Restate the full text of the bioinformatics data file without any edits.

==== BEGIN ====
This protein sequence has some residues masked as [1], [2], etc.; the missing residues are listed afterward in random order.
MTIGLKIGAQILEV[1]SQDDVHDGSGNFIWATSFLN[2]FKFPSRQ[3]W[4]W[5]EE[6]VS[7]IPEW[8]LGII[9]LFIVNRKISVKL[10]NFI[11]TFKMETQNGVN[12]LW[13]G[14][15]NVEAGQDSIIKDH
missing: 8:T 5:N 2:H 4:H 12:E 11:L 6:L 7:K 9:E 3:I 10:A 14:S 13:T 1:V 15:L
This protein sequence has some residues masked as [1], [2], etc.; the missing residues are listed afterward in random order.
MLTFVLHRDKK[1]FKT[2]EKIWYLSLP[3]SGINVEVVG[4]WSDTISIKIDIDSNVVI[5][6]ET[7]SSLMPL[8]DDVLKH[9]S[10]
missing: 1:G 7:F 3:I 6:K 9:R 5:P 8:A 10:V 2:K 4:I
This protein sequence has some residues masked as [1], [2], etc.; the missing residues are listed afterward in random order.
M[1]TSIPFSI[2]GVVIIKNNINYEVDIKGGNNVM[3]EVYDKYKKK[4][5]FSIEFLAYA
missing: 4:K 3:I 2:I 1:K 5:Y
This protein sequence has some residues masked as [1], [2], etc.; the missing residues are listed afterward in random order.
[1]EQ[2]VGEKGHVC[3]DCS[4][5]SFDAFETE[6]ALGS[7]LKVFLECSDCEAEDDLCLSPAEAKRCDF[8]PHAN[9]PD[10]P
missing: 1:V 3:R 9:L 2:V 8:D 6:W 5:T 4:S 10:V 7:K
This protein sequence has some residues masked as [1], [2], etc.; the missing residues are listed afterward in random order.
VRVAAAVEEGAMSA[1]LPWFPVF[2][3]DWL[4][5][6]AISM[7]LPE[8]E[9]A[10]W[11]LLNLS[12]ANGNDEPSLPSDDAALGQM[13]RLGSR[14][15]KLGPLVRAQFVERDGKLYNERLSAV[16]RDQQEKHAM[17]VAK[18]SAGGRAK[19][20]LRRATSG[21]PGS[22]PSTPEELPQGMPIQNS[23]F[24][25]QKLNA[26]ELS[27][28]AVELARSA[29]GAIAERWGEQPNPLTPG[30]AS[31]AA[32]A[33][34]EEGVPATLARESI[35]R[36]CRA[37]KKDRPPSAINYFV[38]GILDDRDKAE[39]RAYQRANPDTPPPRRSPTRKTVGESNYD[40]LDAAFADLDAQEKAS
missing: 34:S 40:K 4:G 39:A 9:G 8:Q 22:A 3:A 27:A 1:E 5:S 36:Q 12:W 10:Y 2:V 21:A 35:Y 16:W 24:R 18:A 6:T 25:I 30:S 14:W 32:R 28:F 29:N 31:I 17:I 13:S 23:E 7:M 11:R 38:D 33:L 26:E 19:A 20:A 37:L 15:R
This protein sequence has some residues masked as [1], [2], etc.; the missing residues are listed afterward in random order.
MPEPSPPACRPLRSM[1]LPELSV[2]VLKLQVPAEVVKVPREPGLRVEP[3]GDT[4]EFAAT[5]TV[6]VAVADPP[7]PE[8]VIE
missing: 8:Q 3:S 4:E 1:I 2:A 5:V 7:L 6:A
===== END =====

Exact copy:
This protein sequence has some residues masked as [1], [2], etc.; the missing residues are listed afterward in random order.
MTIGLKIGAQILEV[1]SQDDVHDGSGNFIWATSFLN[2]FKFPSRQ[3]W[4]W[5]EE[6]VS[7]IPEW[8]LGII[9]LFIVNRKISVKL[10]NFI[11]TFKMETQNGVN[12]LW[13]G[14][15]NVEAGQDSIIKDH
missing: 8:T 5:N 2:H 4:H 12:E 11:L 6:L 7:K 9:E 3:I 10:A 14:S 13:T 1:V 15:L
This protein sequence has some residues masked as [1], [2], etc.; the missing residues are listed afterward in random order.
MLTFVLHRDKK[1]FKT[2]EKIWYLSLP[3]SGINVEVVG[4]WSDTISIKIDIDSNVVI[5][6]ET[7]SSLMPL[8]DDVLKH[9]S[10]
missing: 1:G 7:F 3:I 6:K 9:R 5:P 8:A 10:V 2:K 4:I
This protein sequence has some residues masked as [1], [2], etc.; the missing residues are listed afterward in random order.
M[1]TSIPFSI[2]GVVIIKNNINYEVDIKGGNNVM[3]EVYDKYKKK[4][5]FSIEFLAYA
missing: 4:K 3:I 2:I 1:K 5:Y
This protein sequence has some residues masked as [1], [2], etc.; the missing residues are listed afterward in random order.
[1]EQ[2]VGEKGHVC[3]DCS[4][5]SFDAFETE[6]ALGS[7]LKVFLECSDCEAEDDLCLSPAEAKRCDF[8]PHAN[9]PD[10]P
missing: 1:V 3:R 9:L 2:V 8:D 6:W 5:T 4:S 10:V 7:K
This protein sequence has some residues masked as [1], [2], etc.; the missing residues are listed afterward in random order.
VRVAAAVEEGAMSA[1]LPWFPVF[2][3]DWL[4][5][6]AISM[7]LPE[8]E[9]A[10]W[11]LLNLS[12]ANGNDEPSLPSDDAALGQM[13]RLGSR[14][15]KLGPLVRAQFVERDGKLYNERLSAV[16]RDQQEKHAM[17]VAK[18]SAGGRAK[19][20]LRRATSG[21]PGS[22]PSTPEELPQGMPIQNS[23]F[24][25]QKLNA[26]ELS[27][28]AVELARSA[29]GAIAERWGEQPNPLTPG[30]AS[31]AA[32]A[33][34]EEGVPATLARESI[35]R[36]CRA[37]KKDRPPSAINYFV[38]GILDDRDKAE[39]RAYQRANPDTPPPRRSPTRKTVGESNYD[40]LDAAFADLDAQEKAS
missing: 34:S 40:K 4:G 39:A 9:G 8:Q 22:A 3:A 27:A 1:E 5:S 36:Q 12:W 10:Y 2:V 21:A 35:Y 16:W 24:R 18:A 6:T 25:I 30:S 14:W 32:R 28:F 29:N 31:I 17:I 13:S 23:E 7:M 11:R 38:D 33:L 26:E 19:A 20:A 37:L 15:R
This protein sequence has some residues masked as [1], [2], etc.; the missing residues are listed afterward in random order.
MPEPSPPACRPLRSM[1]LPELSV[2]VLKLQVPAEVVKVPREPGLRVEP[3]GDT[4]EFAAT[5]TV[6]VAVADPP[7]PE[8]VIE
missing: 8:Q 3:S 4:E 1:I 2:A 5:V 7:L 6:A